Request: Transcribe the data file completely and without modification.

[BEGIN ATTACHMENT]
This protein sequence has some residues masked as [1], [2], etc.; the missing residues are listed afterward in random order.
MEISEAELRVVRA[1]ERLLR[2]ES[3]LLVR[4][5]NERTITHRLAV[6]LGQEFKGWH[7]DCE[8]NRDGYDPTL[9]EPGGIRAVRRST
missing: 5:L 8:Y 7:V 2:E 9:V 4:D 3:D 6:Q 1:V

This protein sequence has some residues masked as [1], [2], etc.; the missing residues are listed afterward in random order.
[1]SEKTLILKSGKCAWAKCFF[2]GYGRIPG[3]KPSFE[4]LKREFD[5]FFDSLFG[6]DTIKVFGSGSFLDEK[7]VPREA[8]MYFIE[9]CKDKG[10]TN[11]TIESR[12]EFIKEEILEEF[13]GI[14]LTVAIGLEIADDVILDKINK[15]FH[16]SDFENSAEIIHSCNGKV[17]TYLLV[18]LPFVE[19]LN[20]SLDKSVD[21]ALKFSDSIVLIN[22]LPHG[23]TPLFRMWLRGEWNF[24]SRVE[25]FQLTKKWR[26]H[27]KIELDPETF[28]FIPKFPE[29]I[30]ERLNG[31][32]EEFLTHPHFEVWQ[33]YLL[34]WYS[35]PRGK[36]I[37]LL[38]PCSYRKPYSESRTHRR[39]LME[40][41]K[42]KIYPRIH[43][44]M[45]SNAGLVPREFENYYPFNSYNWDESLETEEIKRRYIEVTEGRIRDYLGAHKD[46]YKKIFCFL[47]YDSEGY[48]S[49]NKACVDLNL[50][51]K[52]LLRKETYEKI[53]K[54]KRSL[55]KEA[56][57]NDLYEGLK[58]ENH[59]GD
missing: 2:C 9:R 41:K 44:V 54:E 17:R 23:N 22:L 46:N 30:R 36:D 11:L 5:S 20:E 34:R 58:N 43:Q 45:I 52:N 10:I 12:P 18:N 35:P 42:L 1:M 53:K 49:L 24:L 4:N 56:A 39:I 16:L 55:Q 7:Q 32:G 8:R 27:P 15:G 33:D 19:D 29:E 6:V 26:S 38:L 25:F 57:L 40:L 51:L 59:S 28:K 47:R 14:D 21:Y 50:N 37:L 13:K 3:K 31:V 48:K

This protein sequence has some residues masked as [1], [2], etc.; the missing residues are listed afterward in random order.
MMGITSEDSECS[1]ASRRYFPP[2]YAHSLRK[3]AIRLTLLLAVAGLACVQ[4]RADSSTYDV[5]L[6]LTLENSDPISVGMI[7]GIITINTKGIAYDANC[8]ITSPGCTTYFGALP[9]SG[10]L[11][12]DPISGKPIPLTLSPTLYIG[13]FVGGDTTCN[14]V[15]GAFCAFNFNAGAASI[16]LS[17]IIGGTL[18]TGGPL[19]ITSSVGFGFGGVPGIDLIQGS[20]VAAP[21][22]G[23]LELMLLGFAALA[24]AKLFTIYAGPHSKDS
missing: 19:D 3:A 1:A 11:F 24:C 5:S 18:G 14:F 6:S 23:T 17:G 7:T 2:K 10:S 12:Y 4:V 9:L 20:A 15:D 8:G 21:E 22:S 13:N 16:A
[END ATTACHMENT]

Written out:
This protein sequence has some residues masked as [1], [2], etc.; the missing residues are listed afterward in random order.
MEISEAELRVVRA[1]ERLLR[2]ES[3]LLVR[4][5]NERTITHRLAV[6]LGQEFKGWH[7]DCE[8]NRDGYDPTL[9]EPGGIRAVRRST
missing: 5:L 8:Y 7:V 2:E 9:V 4:D 3:D 6:Q 1:V

This protein sequence has some residues masked as [1], [2], etc.; the missing residues are listed afterward in random order.
[1]SEKTLILKSGKCAWAKCFF[2]GYGRIPG[3]KPSFE[4]LKREFD[5]FFDSLFG[6]DTIKVFGSGSFLDEK[7]VPREA[8]MYFIE[9]CKDKG[10]TN[11]TIESR[12]EFIKEEILEEF[13]GI[14]LTVAIGLEIADDVILDKINK[15]FH[16]SDFENSAEIIHSCNGKV[17]TYLLV[18]LPFVE[19]LN[20]SLDKSVD[21]ALKFSDSIVLIN[22]LPHG[23]TPLFRMWLRGEWNF[24]SRVE[25]FQLTKKWR[26]H[27]KIELDPETF[28]FIPKFPE[29]I[30]ERLNG[31][32]EEFLTHPHFEVWQ[33]YLL[34]WYS[35]PRGK[36]I[37]LL[38]PCSYRKPYSESRTHRR[39]LME[40][41]K[42]KIYPRIH[43][44]M[45]SNAGLVPREFENYYPFNSYNWDESLETEEIKRRYIEVTEGRIRDYLGAHKD[46]YKKIFCFL[47]YDSEGY[48]S[49]NKACVDLNL[50][51]K[52]LLRKETYEKI[53]K[54]KRSL[55]KEA[56][57]NDLYEGLK[58]ENH[59]GD
missing: 2:C 9:R 41:K 44:V 54:E 17:R 23:N 22:L 46:N 30:R 36:D 11:L 5:S 20:E 34:R 58:N 43:Q 45:I 52:N 10:I 12:P 18:N 35:P 42:L 1:M 53:K 49:L 24:L 4:N 56:A 39:I 16:L 55:Q 7:Q 32:G 8:R 27:P 15:G 33:D 19:D 29:E 6:V 26:S 38:L 25:F 57:L 40:L 51:L 59:S 28:K 47:R 14:D 21:Y 50:N 37:L 13:K 3:K 31:V 48:K

This protein sequence has some residues masked as [1], [2], etc.; the missing residues are listed afterward in random order.
MMGITSEDSECS[1]ASRRYFPP[2]YAHSLRK[3]AIRLTLLLAVAGLACVQ[4]RADSSTYDV[5]L[6]LTLENSDPISVGMI[7]GIITINTKGIAYDANC[8]ITSPGCTTYFGALP[9]SG[10]L[11][12]DPISGKPIPLTLSPTLYIG[13]FVGGDTTCN[14]V[15]GAFCAFNFNAGAASI[16]LS[17]IIGGTL[18]TGGPL[19]ITSSVGFGFGGVPGIDLIQGS[20]VAAP[21][22]G[23]LELMLLGFAALA[24]AKLFTIYAGPHSKDS
missing: 19:D 3:A 1:A 11:F 24:C 5:S 18:G 14:F 6:S 23:T 17:G 7:T 2:K 10:S 12:Y 4:V 9:L 20:A 15:D 8:G 21:E 22:S 13:N 16:A